Despite some achievements, a far-reaching, holistic approach to SSR is yet to be implemented. Pursuant to the 2003 CPA, the restructuring of military and police forces was identified as the central SSR priority. Viewed as a predominantly technical exercise, governance issues were overlooked in SSR discourses (Jaye, 2009).
5. Security Sector Reform
Legislative and Civilian Oversight
The Constitution of Liberia grants the Legislature with no formal authority to oversee and investigate the executive branch, including national security institutions. Nevertheless, reform efforts have progressively promoted legislative oversight of SSR. Both the Senate and the House of Representatives have committees on defence, security, and intelligence, with powers to inspect and inquire, as well as the authority to subpoena witnesses and documents.
Fighting the systemic corruption entrenched in the public sector is one of the hardest challenges for postwar Liberia. Some notable progress was achieved with the establishment of the General Auditing Commission (GAC) in 2007, and the Liberia Anti-Corruption Commission (LACC) in 2008, with a view to conduct audits of government agencies and prosecute corruption cases. Nevertheless, mechanisms to eradicate corruption have produced limited results, raising internal security concerns (HRW, 2013). With poor logistical infrastructures and insufficient transportation, police officers have been routinely accused by the Liberian population of requesting fees to reach crime scenes, as well as accepting payments to release detainees held in custody or prison (HRW, 2013). The resulting mistrust in the police, in turn, strengthens popular support for vigilante groups, which are often perceived as the sole reliable providers of ‘justice.’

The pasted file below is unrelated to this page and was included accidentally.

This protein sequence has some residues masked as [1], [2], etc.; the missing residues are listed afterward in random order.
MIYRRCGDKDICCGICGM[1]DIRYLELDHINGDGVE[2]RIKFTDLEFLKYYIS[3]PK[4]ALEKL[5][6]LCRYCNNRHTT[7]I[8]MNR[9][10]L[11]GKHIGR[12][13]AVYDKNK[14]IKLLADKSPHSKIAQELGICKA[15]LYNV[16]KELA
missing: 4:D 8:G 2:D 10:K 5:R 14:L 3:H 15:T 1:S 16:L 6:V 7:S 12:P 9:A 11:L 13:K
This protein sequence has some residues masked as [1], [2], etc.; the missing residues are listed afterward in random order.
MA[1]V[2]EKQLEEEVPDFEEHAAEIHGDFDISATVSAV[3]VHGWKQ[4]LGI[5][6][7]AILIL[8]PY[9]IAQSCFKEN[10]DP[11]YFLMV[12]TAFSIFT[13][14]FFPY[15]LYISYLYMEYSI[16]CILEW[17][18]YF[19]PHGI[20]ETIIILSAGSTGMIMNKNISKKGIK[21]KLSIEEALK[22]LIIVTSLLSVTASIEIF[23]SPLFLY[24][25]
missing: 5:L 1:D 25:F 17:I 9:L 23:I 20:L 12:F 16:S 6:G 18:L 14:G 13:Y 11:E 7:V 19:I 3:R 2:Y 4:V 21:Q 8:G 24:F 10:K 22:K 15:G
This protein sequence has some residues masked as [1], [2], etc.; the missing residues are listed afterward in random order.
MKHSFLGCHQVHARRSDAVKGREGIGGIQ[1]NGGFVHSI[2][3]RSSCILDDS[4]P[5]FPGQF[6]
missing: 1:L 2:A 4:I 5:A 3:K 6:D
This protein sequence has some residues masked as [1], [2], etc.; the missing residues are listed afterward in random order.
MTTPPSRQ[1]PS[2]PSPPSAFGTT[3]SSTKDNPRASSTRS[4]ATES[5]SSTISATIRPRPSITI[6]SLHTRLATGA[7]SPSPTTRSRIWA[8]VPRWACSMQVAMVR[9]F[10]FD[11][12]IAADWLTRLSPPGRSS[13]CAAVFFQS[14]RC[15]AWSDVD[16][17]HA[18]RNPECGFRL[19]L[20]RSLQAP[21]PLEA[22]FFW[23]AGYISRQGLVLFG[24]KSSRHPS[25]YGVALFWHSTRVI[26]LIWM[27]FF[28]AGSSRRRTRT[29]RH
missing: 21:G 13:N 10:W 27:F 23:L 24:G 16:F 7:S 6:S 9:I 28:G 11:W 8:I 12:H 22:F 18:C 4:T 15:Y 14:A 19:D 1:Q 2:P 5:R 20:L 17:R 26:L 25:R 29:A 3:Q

Both the Constitution of Liberia and the 2009 Access to Information Act recognize access to information as a fundamental right to protect government accountability. However, for the majority of Liberians this hardly represents the reality on the ground. Much of the legislative work is conducted in committee sessions and action can be delayed for years, raising concerns on the legislature’s levels of both transparency and efficiency. In the context of SSR, no clear civilian oversight mechanisms are available for the activities of, or the National Security Agency (NSA). Furthermore, as the role of the judiciary is not mentioned in the NSRIA, independent avenues of appeal and recourse are not envisaged (Sayndee, 2015).
In 2003, Liberia Governance Reform Commission (GRC) was created in order to strengthen postwar public institutions. In 2007, the GRC was transformed in the Governance Commission (GC), as part of a long-term strategy of reforming the governance agenda. The first pillar of the program, covering political and legal reform, included a policy of decentralisation designed to extend the security system outside of Monrovia. The GC’s decentralisation efforts were reflected in the National Defence Act of 2008.
Adopted by the Security Council in September 2003, Resolution 1509 formally established UNMIL’s role in reforming the security sector. Specifically, the resolution stated that UNMIL would “ assist the transitional government of Liberia in monitoring and restructuring the police force of Liberia, consistent with democratic policing, to develop a civilian police training programme”, ( S/RES/1509 (2003))Before and during the conflict, the LNP had systematically preyed upon the population it was sworn to protect, and by the end of the country’s civil war had completely lost the trust of the population (Search for Common Ground and SIPRI, 2011). As part of the post-war transition, UNMIL was tasked with assisting the transitional government of Liberia to develop a civilian police training program, recruit and train police, and participate in efforts to restructure the LNP (Malan, 2008). From the onset in October 2003, UN police officers (UNPOL) have assisted the LNP in efforts to maintain law and order, as well as providing training and advisory services.
Since the end of the conflict the Liberia National Police have embarked on institutional development in a number of areas, including the introduction of the LNP’s Community Policing Policy and the Community Policing Program-National Action Plan and BIN’s Alien and Border Community Policy to strengthen community engagement and partnerships, and enhance early warning and response mechanisms. The police are rolling out nationwide community policing programmes to improve police- community relations.